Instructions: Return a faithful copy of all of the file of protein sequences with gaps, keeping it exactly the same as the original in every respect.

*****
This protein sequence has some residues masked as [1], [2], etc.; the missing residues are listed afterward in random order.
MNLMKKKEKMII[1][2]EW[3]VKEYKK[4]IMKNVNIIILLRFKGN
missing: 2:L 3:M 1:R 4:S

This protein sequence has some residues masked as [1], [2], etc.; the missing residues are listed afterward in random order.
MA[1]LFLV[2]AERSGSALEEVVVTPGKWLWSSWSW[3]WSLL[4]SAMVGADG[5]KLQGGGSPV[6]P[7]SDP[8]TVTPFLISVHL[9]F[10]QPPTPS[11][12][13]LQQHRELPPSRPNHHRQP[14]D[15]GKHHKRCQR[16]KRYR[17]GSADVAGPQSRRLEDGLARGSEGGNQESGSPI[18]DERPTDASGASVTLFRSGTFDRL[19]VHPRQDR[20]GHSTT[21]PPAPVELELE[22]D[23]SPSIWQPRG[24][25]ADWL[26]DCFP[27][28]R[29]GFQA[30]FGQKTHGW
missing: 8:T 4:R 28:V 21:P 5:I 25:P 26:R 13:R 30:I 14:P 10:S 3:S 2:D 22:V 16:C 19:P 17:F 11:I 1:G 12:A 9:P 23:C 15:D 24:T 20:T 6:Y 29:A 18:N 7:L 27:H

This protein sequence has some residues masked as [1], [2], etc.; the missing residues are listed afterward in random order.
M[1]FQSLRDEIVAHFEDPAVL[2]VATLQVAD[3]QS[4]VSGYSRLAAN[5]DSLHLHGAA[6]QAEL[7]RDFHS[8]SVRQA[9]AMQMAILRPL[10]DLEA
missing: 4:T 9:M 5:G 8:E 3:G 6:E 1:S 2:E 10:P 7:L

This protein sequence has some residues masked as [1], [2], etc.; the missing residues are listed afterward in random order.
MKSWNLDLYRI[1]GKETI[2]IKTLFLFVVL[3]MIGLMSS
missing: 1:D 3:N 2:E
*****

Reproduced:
This protein sequence has some residues masked as [1], [2], etc.; the missing residues are listed afterward in random order.
MNLMKKKEKMII[1][2]EW[3]VKEYKK[4]IMKNVNIIILLRFKGN
missing: 2:L 3:M 1:R 4:S

This protein sequence has some residues masked as [1], [2], etc.; the missing residues are listed afterward in random order.
MA[1]LFLV[2]AERSGSALEEVVVTPGKWLWSSWSW[3]WSLL[4]SAMVGADG[5]KLQGGGSPV[6]P[7]SDP[8]TVTPFLISVHL[9]F[10]QPPTPS[11][12][13]LQQHRELPPSRPNHHRQP[14]D[15]GKHHKRCQR[16]KRYR[17]GSADVAGPQSRRLEDGLARGSEGGNQESGSPI[18]DERPTDASGASVTLFRSGTFDRL[19]VHPRQDR[20]GHSTT[21]PPAPVELELE[22]D[23]SPSIWQPRG[24][25]ADWL[26]DCFP[27][28]R[29]GFQA[30]FGQKTHGW
missing: 8:T 4:R 28:V 21:P 5:I 25:P 26:R 13:R 30:I 14:P 10:S 3:S 2:D 22:V 16:C 19:P 17:F 11:I 1:G 12:A 9:P 23:C 15:D 24:T 20:T 6:Y 29:A 18:N 7:L 27:H

This protein sequence has some residues masked as [1], [2], etc.; the missing residues are listed afterward in random order.
M[1]FQSLRDEIVAHFEDPAVL[2]VATLQVAD[3]QS[4]VSGYSRLAAN[5]DSLHLHGAA[6]QAEL[7]RDFHS[8]SVRQA[9]AMQMAILRPL[10]DLEA
missing: 4:T 9:M 5:G 8:E 3:G 6:E 1:S 2:E 10:P 7:L

This protein sequence has some residues masked as [1], [2], etc.; the missing residues are listed afterward in random order.
MKSWNLDLYRI[1]GKETI[2]IKTLFLFVVL[3]MIGLMSS
missing: 1:D 3:N 2:E